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Presenter: Alice S. Mims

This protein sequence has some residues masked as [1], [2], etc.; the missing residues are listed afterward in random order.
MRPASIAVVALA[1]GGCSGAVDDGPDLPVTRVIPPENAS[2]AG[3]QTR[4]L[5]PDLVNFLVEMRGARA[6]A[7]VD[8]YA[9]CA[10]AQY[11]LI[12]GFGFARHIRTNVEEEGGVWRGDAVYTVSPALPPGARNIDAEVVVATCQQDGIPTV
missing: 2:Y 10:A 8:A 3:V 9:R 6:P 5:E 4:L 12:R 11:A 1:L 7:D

For patients with newly diagnosed acute myeloid leukemia (AML) who are candidates for intensive induction regimens, all therapies include anthracycline- and cytarabine-based backbones. Core-binding factor AML is typically treated with gemtuzumab ozogamicin and 7 + 3 chemotherapy. Patients with FLT3-mutated (ITD or TKD) disease should have midostaurin + 7 + 3 and consolidation, and those with secondary or therapy-related AML should be considered for CPX-351. For patients ineligible for intensive induction regimens, venetoclax has changed the game and should be used in combination with hypomethylating agents or cytarabine. Glasdegib is also approved in combination with low-dose cytarabine. Patients with IDH1/2-mutated disease can be treated with ivosidenib and enasidenib, respectively. Although enasidenib has yet to secure its spot in the up-front setting, data support its use in newly diagnosed AML. An ongoing question in the field concerns how to treat patients with TP53-mutated AML, because most patients do not respond well to currently available therapies and continue to have poor overall outcomes.